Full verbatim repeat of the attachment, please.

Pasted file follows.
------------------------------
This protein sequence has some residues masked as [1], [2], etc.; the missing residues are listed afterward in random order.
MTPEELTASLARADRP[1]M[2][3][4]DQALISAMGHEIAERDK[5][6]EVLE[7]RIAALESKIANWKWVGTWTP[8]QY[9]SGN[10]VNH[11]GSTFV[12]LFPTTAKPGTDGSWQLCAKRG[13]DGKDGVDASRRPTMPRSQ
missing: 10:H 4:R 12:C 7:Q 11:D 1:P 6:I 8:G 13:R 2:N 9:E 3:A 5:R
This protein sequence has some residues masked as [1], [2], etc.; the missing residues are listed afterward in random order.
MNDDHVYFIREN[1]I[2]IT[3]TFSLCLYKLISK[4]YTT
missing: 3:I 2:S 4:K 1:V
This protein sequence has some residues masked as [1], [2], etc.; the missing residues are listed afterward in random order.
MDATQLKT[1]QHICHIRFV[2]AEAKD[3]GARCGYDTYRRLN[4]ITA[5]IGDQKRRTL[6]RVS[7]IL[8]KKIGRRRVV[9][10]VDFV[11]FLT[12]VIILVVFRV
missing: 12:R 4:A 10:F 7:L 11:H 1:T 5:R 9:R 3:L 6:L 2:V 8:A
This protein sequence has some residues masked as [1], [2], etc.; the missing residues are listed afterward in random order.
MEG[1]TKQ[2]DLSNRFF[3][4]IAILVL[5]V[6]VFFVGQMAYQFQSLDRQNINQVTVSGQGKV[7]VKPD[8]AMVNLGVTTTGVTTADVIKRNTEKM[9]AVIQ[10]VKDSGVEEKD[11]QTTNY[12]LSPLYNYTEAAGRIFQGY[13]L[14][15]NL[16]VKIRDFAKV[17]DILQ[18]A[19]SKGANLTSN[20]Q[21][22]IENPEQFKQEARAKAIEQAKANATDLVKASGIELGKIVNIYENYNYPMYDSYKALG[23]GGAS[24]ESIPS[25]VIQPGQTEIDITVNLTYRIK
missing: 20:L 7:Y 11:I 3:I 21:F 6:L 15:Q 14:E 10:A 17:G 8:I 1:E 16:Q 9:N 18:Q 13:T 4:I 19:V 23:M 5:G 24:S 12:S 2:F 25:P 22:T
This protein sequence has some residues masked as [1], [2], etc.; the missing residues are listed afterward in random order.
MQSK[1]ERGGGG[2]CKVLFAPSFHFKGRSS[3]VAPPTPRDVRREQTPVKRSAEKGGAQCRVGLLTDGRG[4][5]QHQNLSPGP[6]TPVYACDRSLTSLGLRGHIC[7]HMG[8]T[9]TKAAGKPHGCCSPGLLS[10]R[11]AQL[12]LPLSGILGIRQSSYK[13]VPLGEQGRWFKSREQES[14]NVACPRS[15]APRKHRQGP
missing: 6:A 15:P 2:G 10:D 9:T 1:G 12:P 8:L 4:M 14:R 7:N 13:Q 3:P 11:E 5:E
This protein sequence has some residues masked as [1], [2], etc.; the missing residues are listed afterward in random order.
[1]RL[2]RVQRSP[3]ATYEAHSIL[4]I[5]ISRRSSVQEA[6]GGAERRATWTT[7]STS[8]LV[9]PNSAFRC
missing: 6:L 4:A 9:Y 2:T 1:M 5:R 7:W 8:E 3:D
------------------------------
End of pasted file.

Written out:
This protein sequence has some residues masked as [1], [2], etc.; the missing residues are listed afterward in random order.
MTPEELTASLARADRP[1]M[2][3][4]DQALISAMGHEIAERDK[5][6]EVLE[7]RIAALESKIANWKWVGTWTP[8]QY[9]SGN[10]VNH[11]GSTFV[12]LFPTTAKPGTDGSWQLCAKRG[13]DGKDGVDASRRPTMPRSQ
missing: 10:H 4:R 12:C 7:Q 11:D 1:P 6:I 8:G 13:R 2:N 9:E 3:A 5:R
This protein sequence has some residues masked as [1], [2], etc.; the missing residues are listed afterward in random order.
MNDDHVYFIREN[1]I[2]IT[3]TFSLCLYKLISK[4]YTT
missing: 3:I 2:S 4:K 1:V
This protein sequence has some residues masked as [1], [2], etc.; the missing residues are listed afterward in random order.
MDATQLKT[1]QHICHIRFV[2]AEAKD[3]GARCGYDTYRRLN[4]ITA[5]IGDQKRRTL[6]RVS[7]IL[8]KKIGRRRVV[9][10]VDFV[11]FLT[12]VIILVVFRV
missing: 12:R 4:A 10:F 7:L 11:H 1:T 5:R 9:R 3:L 6:L 2:V 8:A
This protein sequence has some residues masked as [1], [2], etc.; the missing residues are listed afterward in random order.
MEG[1]TKQ[2]DLSNRFF[3][4]IAILVL[5]V[6]VFFVGQMAYQFQSLDRQNINQVTVSGQGKV[7]VKPD[8]AMVNLGVTTTGVTTADVIKRNTEKM[9]AVIQ[10]VKDSGVEEKD[11]QTTNY[12]LSPLYNYTEAAGRIFQGY[13]L[14][15]NL[16]VKIRDFAKV[17]DILQ[18]A[19]SKGANLTSN[20]Q[21][22]IENPEQFKQEARAKAIEQAKANATDLVKASGIELGKIVNIYENYNYPMYDSYKALG[23]GGAS[24]ESIPS[25]VIQPGQTEIDITVNLTYRIK
missing: 20:L 7:Y 11:I 3:I 21:F 6:L 15:Q 14:E 10:A 17:G 8:I 1:E 16:Q 9:N 18:Q 13:T 4:I 19:V 23:M 5:G 24:S 12:S 2:F 25:P 22:T
This protein sequence has some residues masked as [1], [2], etc.; the missing residues are listed afterward in random order.
MQSK[1]ERGGGG[2]CKVLFAPSFHFKGRSS[3]VAPPTPRDVRREQTPVKRSAEKGGAQCRVGLLTDGRG[4][5]QHQNLSPGP[6]TPVYACDRSLTSLGLRGHIC[7]HMG[8]T[9]TKAAGKPHGCCSPGLLS[10]R[11]AQL[12]LPLSGILGIRQSSYK[13]VPLGEQGRWFKSREQES[14]NVACPRS[15]APRKHRQGP
missing: 6:A 15:P 2:G 10:D 9:T 1:G 12:P 8:L 4:M 14:R 7:N 13:Q 3:P 11:E 5:E
This protein sequence has some residues masked as [1], [2], etc.; the missing residues are listed afterward in random order.
[1]RL[2]RVQRSP[3]ATYEAHSIL[4]I[5]ISRRSSVQEA[6]GGAERRATWTT[7]STS[8]LV[9]PNSAFRC
missing: 6:L 4:A 9:Y 2:T 1:M 5:R 7:W 8:E 3:D